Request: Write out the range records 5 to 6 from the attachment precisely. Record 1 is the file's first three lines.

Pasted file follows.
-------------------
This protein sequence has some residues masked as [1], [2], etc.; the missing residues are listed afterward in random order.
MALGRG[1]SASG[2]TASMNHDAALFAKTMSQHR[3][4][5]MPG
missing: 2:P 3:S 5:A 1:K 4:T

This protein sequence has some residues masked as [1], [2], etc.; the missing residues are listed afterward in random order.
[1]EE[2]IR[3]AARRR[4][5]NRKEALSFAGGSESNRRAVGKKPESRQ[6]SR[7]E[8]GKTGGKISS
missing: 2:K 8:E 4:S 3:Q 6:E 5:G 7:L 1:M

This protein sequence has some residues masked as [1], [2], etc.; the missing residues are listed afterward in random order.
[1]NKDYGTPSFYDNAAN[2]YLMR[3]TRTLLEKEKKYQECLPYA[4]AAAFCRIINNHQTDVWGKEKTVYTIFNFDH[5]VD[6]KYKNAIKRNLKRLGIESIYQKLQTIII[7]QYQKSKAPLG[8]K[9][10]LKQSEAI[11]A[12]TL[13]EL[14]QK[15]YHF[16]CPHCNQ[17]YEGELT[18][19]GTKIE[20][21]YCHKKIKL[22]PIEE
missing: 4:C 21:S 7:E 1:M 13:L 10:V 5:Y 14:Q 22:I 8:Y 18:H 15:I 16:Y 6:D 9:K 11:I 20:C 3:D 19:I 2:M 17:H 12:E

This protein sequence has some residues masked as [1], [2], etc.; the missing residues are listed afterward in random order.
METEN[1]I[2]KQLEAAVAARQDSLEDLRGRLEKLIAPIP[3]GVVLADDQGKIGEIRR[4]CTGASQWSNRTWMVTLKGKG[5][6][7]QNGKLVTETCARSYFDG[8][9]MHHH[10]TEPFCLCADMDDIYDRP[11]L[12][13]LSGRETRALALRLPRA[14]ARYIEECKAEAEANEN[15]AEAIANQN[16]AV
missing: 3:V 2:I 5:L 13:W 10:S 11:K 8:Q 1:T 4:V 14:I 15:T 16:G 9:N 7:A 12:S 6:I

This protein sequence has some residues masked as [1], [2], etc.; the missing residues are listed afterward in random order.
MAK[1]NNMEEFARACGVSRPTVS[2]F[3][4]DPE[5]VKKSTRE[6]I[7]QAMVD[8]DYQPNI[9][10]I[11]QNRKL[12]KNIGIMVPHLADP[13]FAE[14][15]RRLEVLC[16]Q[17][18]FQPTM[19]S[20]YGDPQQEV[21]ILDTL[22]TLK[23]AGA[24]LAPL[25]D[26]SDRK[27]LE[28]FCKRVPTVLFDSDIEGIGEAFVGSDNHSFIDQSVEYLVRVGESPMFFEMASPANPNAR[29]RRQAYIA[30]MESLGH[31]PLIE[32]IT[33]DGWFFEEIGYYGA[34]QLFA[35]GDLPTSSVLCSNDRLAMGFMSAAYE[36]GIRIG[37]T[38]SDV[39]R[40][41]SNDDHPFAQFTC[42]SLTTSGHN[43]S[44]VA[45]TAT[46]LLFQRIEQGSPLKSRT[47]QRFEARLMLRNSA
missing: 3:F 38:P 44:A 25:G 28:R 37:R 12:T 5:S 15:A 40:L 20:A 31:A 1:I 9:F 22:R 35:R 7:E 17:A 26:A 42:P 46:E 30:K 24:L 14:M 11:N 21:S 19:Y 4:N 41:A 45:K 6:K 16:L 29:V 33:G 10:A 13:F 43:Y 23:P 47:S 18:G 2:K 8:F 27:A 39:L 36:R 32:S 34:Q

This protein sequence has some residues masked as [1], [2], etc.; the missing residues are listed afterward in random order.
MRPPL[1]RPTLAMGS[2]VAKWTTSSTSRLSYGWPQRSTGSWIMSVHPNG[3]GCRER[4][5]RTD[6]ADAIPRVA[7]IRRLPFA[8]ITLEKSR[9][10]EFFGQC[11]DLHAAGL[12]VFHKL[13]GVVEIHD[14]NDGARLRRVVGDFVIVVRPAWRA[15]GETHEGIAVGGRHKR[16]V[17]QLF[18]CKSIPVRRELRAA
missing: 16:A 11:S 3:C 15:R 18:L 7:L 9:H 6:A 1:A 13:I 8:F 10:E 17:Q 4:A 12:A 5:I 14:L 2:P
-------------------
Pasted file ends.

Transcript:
This protein sequence has some residues masked as [1], [2], etc.; the missing residues are listed afterward in random order.
MAK[1]NNMEEFARACGVSRPTVS[2]F[3][4]DPE[5]VKKSTRE[6]I[7]QAMVD[8]DYQPNI[9][10]I[11]QNRKL[12]KNIGIMVPHLADP[13]FAE[14][15]RRLEVLC[16]Q[17][18]FQPTM[19]S[20]YGDPQQEV[21]ILDTL[22]TLK[23]AGA[24]LAPL[25]D[26]SDRK[27]LE[28]FCKRVPTVLFDSDIEGIGEAFVGSDNHSFIDQSVEYLVRVGESPMFFEMASPANPNAR[29]RRQAYIA[30]MESLGH[31]PLIE[32]IT[33]DGWFFEEIGYYGA[34]QLFA[35]GDLPTSSVLCSNDRLAMGFMSAAYE[36]GIRIG[37]T[38]SDV[39]R[40][41]SNDDHPFAQFTC[42]SLTTSGHN[43]S[44]VA[45]TAT[46]LLFQRIEQGSPLKSRT[47]QRFEARLMLRNSA
missing: 3:F 38:P 44:A 25:G 28:R 37:R 12:T 5:S 15:A 40:L 20:A 31:A 1:I 9:F 22:R 35:R 7:E 17:A 26:A 42:P 46:E 30:K 24:L 14:M 11:N 21:S 19:Y 4:N 41:A 45:K 6:K 16:L 29:V 33:G 10:A 13:F 43:Y 23:P 47:S 18:G 2:K 8:F 27:A 39:L 36:R 32:S 34:Q

This protein sequence has some residues masked as [1], [2], etc.; the missing residues are listed afterward in random order.
MRPPL[1]RPTLAMGS[2]VAKWTTSSTSRLSYGWPQRSTGSWIMSVHPNG[3]GCRER[4][5]RTD[6]ADAIPRVA[7]IRRLPFA[8]ITLEKSR[9][10]EFFGQC[11]DLHAAGL[12]VFHKL[13]GVVEIHD[14]NDGARLRRVVGDFVIVVRPAWRA[15]GETHEGIAVGGRHKR[16]V[17]QLF[18]CKSIPVRRELRAA
missing: 16:A 11:S 3:C 15:R 18:L 7:L 9:H 6:A 1:A 13:I 8:F 10:E 17:Q 4:A 12:A 5:I 14:L 2:P